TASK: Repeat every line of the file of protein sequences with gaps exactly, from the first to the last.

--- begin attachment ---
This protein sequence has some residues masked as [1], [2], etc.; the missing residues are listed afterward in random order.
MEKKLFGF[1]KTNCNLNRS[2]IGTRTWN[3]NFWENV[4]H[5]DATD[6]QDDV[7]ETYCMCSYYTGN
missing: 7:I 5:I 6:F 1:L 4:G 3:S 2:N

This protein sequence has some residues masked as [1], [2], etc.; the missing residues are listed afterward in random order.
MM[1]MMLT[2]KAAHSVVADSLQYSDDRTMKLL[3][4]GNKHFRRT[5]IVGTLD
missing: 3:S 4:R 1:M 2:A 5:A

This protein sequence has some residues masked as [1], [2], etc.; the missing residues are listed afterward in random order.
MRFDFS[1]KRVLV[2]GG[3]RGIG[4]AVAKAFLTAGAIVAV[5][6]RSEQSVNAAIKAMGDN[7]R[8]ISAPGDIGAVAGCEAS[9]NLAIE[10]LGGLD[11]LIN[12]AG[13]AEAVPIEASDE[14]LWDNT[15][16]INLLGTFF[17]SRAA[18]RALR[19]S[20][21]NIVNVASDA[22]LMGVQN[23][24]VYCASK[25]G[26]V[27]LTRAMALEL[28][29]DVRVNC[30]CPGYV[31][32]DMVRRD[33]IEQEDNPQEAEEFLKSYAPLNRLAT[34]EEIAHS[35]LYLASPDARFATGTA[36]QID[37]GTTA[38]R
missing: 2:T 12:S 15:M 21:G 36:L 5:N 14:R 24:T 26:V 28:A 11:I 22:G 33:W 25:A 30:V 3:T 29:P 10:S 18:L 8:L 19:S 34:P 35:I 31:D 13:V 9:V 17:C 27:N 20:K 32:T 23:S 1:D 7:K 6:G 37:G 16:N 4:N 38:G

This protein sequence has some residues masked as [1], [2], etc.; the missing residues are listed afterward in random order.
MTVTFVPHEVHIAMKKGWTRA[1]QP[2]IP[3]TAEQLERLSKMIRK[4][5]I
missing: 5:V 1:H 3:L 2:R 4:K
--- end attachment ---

This protein sequence has some residues masked as [1], [2], etc.; the missing residues are listed afterward in random order.
MEKKLFGF[1]KTNCNLNRS[2]IGTRTWN[3]NFWENV[4]H[5]DATD[6]QDDV[7]ETYCMCSYYTGN
missing: 7:I 5:I 6:F 1:L 4:G 3:S 2:N

This protein sequence has some residues masked as [1], [2], etc.; the missing residues are listed afterward in random order.
MM[1]MMLT[2]KAAHSVVADSLQYSDDRTMKLL[3][4]GNKHFRRT[5]IVGTLD
missing: 3:S 4:R 1:M 2:A 5:A

This protein sequence has some residues masked as [1], [2], etc.; the missing residues are listed afterward in random order.
MRFDFS[1]KRVLV[2]GG[3]RGIG[4]AVAKAFLTAGAIVAV[5][6]RSEQSVNAAIKAMGDN[7]R[8]ISAPGDIGAVAGCEAS[9]NLAIE[10]LGGLD[11]LIN[12]AG[13]AEAVPIEASDE[14]LWDNT[15][16]INLLGTFF[17]SRAA[18]RALR[19]S[20][21]NIVNVASDA[22]LMGVQN[23][24]VYCASK[25]G[26]V[27]LTRAMALEL[28][29]DVRVNC[30]CPGYV[31][32]DMVRRD[33]IEQEDNPQEAEEFLKSYAPLNRLAT[34]EEIAHS[35]LYLASPDARFATGTA[36]QID[37]GTTA[38]R
missing: 2:T 12:S 15:M 21:G 36:L 5:N 14:R 24:T 26:V 28:A 11:I 22:G 33:W 25:A 30:V 3:T 29:P 10:S 18:L 8:L 19:S 34:P 35:I 31:D 13:V 9:V 17:C 27:N 20:K 32:T 23:S 1:D 7:K 6:G 37:G 16:N 4:N 38:G

This protein sequence has some residues masked as [1], [2], etc.; the missing residues are listed afterward in random order.
MTVTFVPHEVHIAMKKGWTRA[1]QP[2]IP[3]TAEQLERLSKMIRK[4][5]I
missing: 5:V 1:H 3:L 2:R 4:K